Artsakh’s (Nagorno-Karabakh’s) ruling party and three opposition groups have reached a consensus on who should replace Arayik Harutiunian, who resigned as president last week amid a deepening humanitarian crisis caused by Azerbaijan’s blockade of the Lachin corridor.
Announcing his resignation on August 31, Harutiunian said Karabakh needs new leadership in order to better cope with grave challenges facing it almost three years after the disastrous war with Azerbaijan. He appointed the secretary of his security council, Samvel Shahramanian, as Karabakh premier before formally stepping down the following day. The Karabakh parliament is due to elect his successor on Saturday.
Officials in Stepanakert said on Wednesday that four of the five parties represented in the legislature, including Harutiunian’s Free Fatherland, agreed late on Tuesday to nominate Shahramanian for the vacant post. They control enough seats to elect him.
“We held many meetings [with Karabakh residents] in the last few days, and there was not a single person who did not want the current state minister to be president,” Metakse Hakobian, a leader of the opposition Justice party, told RFE/RL’s Armenian Service.
Shahramanian is reputed to be a figure close to Harutiunian’s predecessor Bako Sahakian. He headed Karabakh’s main security service during Sahakian’s rule that ended several months before the outbreak of the 2020 war.
The only party opposed to Shahramanian’s election is led by Samvel Babayan, a controversial retired general who led Karabakh’s armed forces in the 1990s. In a weekend interview with RFE/RL’s Armenian Service, Babayan said that the United Fatherland party will boycott the election. It is also planning to stage a demonstration in Stepanakert on election day.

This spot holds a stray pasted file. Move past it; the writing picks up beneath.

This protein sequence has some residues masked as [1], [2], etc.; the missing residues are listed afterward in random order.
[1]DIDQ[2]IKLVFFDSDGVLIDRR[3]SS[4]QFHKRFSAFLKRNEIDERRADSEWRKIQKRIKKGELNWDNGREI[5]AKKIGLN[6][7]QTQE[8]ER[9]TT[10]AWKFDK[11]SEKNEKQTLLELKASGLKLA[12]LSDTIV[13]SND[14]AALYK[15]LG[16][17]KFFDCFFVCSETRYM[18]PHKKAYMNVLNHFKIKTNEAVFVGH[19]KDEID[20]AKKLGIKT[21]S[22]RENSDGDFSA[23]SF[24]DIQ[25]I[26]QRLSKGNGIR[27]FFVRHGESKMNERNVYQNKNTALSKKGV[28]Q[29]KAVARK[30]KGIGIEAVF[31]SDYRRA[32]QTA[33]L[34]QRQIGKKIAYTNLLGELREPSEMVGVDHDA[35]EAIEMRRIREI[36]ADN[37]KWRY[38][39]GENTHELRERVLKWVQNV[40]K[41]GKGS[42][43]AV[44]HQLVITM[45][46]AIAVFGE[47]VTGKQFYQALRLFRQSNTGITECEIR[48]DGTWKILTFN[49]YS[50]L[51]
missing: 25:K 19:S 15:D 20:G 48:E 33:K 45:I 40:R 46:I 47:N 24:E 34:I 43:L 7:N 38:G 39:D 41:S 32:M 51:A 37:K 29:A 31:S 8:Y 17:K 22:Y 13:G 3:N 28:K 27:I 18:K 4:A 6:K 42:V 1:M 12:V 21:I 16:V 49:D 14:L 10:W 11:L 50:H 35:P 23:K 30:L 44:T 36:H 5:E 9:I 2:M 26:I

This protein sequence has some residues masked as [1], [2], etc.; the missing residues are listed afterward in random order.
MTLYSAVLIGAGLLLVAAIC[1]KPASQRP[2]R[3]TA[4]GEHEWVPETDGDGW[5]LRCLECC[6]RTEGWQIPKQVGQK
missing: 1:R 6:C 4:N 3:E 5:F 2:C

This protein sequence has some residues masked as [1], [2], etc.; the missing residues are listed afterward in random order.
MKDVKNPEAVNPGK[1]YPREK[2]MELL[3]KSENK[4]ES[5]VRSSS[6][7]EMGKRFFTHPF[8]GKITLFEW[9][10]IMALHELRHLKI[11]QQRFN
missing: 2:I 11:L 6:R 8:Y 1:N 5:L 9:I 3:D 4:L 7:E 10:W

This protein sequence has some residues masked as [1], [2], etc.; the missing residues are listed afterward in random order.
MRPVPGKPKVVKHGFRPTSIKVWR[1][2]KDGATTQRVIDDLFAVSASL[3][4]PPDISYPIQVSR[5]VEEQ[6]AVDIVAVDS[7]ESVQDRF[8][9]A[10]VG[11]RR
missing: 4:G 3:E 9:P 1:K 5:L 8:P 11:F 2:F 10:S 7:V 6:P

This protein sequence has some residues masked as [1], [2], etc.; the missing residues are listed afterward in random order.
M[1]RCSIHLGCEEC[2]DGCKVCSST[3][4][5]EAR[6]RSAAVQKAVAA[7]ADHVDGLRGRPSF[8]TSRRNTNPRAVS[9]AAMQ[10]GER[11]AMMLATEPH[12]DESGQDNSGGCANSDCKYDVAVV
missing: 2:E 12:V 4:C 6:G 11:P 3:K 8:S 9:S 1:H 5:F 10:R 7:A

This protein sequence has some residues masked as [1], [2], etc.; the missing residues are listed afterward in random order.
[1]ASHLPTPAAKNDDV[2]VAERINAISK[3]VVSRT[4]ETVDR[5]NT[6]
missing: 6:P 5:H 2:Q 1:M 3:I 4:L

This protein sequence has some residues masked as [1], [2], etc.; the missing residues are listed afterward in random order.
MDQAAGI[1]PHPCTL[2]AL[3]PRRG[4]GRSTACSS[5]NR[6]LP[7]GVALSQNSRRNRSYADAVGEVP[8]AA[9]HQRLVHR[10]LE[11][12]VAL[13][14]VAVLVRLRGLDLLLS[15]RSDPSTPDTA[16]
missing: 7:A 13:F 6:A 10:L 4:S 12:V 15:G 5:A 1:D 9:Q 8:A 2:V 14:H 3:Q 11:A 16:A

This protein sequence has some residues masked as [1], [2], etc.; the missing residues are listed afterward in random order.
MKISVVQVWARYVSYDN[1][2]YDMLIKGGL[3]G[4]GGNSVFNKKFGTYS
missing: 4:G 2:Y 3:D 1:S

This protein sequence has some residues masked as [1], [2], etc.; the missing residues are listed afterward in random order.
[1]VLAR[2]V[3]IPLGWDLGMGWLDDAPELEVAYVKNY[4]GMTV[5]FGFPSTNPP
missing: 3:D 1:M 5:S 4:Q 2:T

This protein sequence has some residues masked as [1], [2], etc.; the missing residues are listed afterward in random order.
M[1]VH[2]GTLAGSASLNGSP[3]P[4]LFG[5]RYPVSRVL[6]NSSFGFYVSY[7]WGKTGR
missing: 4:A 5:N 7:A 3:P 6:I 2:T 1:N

Unlike the other Karabakh factions, Babayan’s party does not oppose the opening of a new, Azerbaijani-controlled supply route for Karabakh which Baku says is a precondition for allowing renewed humanitarian supplies through the Lachin corridor. Its leader also appears to favor other concessions to Azerbaijan.
Babayan revealed on Sunday that he has presented the Azerbaijani government with alternative proposals on how to end the humanitarian crisis. The once powerful general, who is accused by his detractors of secretly collaborating with Armenia’s government, refused to disclose them.
Baku has repeatedly said that its dialogue with the Karabakh Armenians should only focus on the Armenian-populated region’s “reintegration into Azerbaijan.” “There is simply no other way, all other options are illegal,” Azerbaijani Foreign Minister Jeyhun Bayramov said on Wednesday.